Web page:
## Sunday, February 2, 2014

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I'm working on something that requires me to measure high currents.  I don't need to be exact, I just need to know how many Amps are running through a winch so that cabling and relays can be sized.  It wasn't until this project came along that I realised I had no way to measure current over a couple of Amps.  I tried to measure the resistance of a wire and measure the voltage drop across it, but it was too clumsy and error prone.  An old automotive current meter I had should have done the job, but it seems to be dead.  The best and least frustrating solution was to do things properly and build a tool for the job.  A quick trip to Jaycar for a couple of parts and I was on my way.
 Current-Shunt connected to multimeter
The set-up is really simple, it consists of a current shunt and some cabling to connect it to a load and a multimeter.  If you're unfamiliar with the concept of a current shunt here's a quick recap.  When you need to measure a current the easiest way to do it is to run the current through a resistor of known value and then measure the voltage drop across the resistor.  This resistor is called a current sense resistor or a current shunt.  Ohm's law is then used to calculate the current.  When you need to measure large currents however you need a special low value resistor.  That's where specially constructed current shunts come into play.  The one I bought is rated for 200 Amp and at this current has a voltage drop of 50mV across it.  This means it has a resistance of 250 micro Ohms (50 mV / 200 Amp).  It also means that at full current it dissipates 10 Watt, something to keep in mind.

To measure the current of a load, the shunt is inserted in series via the alligator clips and the voltage across the shunt is measured on the multimeter.  Every amp thought the shunt will cause a 250 micro volt drop across the shunt.

 Current Shunt
To connect the shunt to the multimeter, the tips were cut off a cheap set of multimeter probes and eye terminals were crimped onto the leads.  You can make your own, but this way you get a nice set of moulded banana plugs on the ends of the leads.  The size of these leads doesn't matter because no current should flow through them, they are only used to measure the voltage across the current shunt.  To connect the shunt to the load you need some serious cabling.  The current I am trying to measure isn't 200 Amps, but since the shunt is rated for 200 Amp I might as well size all parts for that current in case I need it in the future.  This means that the cabling has to be quite thick.  Trying to find the cable thickness needed for this is difficult.  Everyone has a different answer, the cross sectional area also depends on the the accepted temperature rise, the insulation, and where the cables are located.  For my situation, I bought the largest crimp terminals that would fit on the shunt, and by coincidence these lugs were the exact size of some old welding cable I had.  The cable has a cross sectional area of approximately 25 square mm.  I would've preferred something a little thicker, but this should do the job adequately.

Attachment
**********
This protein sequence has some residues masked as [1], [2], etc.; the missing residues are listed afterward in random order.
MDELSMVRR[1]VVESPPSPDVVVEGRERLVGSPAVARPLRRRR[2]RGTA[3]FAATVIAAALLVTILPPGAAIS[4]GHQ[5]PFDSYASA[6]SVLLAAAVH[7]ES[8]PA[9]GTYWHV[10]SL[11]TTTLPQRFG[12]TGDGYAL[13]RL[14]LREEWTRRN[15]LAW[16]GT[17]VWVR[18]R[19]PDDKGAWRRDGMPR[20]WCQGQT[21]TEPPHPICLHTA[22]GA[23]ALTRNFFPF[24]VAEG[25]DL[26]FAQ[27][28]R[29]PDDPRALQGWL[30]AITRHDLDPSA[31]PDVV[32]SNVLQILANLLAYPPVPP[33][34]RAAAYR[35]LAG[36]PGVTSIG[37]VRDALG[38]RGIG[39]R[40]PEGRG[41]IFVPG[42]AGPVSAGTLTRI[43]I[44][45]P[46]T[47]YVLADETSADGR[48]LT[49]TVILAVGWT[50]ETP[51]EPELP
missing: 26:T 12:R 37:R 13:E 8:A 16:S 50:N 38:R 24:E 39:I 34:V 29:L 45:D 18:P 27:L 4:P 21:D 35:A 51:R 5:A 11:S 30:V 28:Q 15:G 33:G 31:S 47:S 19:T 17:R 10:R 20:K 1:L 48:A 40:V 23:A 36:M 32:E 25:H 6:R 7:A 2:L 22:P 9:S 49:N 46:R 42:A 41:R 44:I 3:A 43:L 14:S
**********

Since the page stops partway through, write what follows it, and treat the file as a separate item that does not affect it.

Car battery clips
It worked out nicely that the largest battery terminals from Jaycar were also rated for 200 Amps.  They also make things look a little more professional.
 Battery clip teeth
One side of the teeth in the battery clip can be taken out by removing a screw.  The cable can then be crimped into it.
 Teeth soldered to cable
Although the cable is crimped into the fitting, I wasn't entirely convinced it would hold, so it was soldered into place.  It's not the greatest job in the world, I don't have a soldering iron that could put out that much power, as most of the heat will be drawn down the large copper cable and dissipated into the environment.  What I do have however is a small blow torch for browning Crème brûlée that was just the right size.  It's a balancing act to get the right amount of heat into the copper and not melt the cable insulation, but I think I got the hang of it.

I've tested it by running 4 amps from a power supply though it.  The reading was close to 1 mV.  A better multimeter would make a difference, but this is precise enough to get me in the ball park.  All up I'm quite pleased with the result.  I have a useful tool that will come in handy in the future.  A pre-amplifier across the shunt would be a nice addition, kind of like a big brother to the eevblog ucurrent.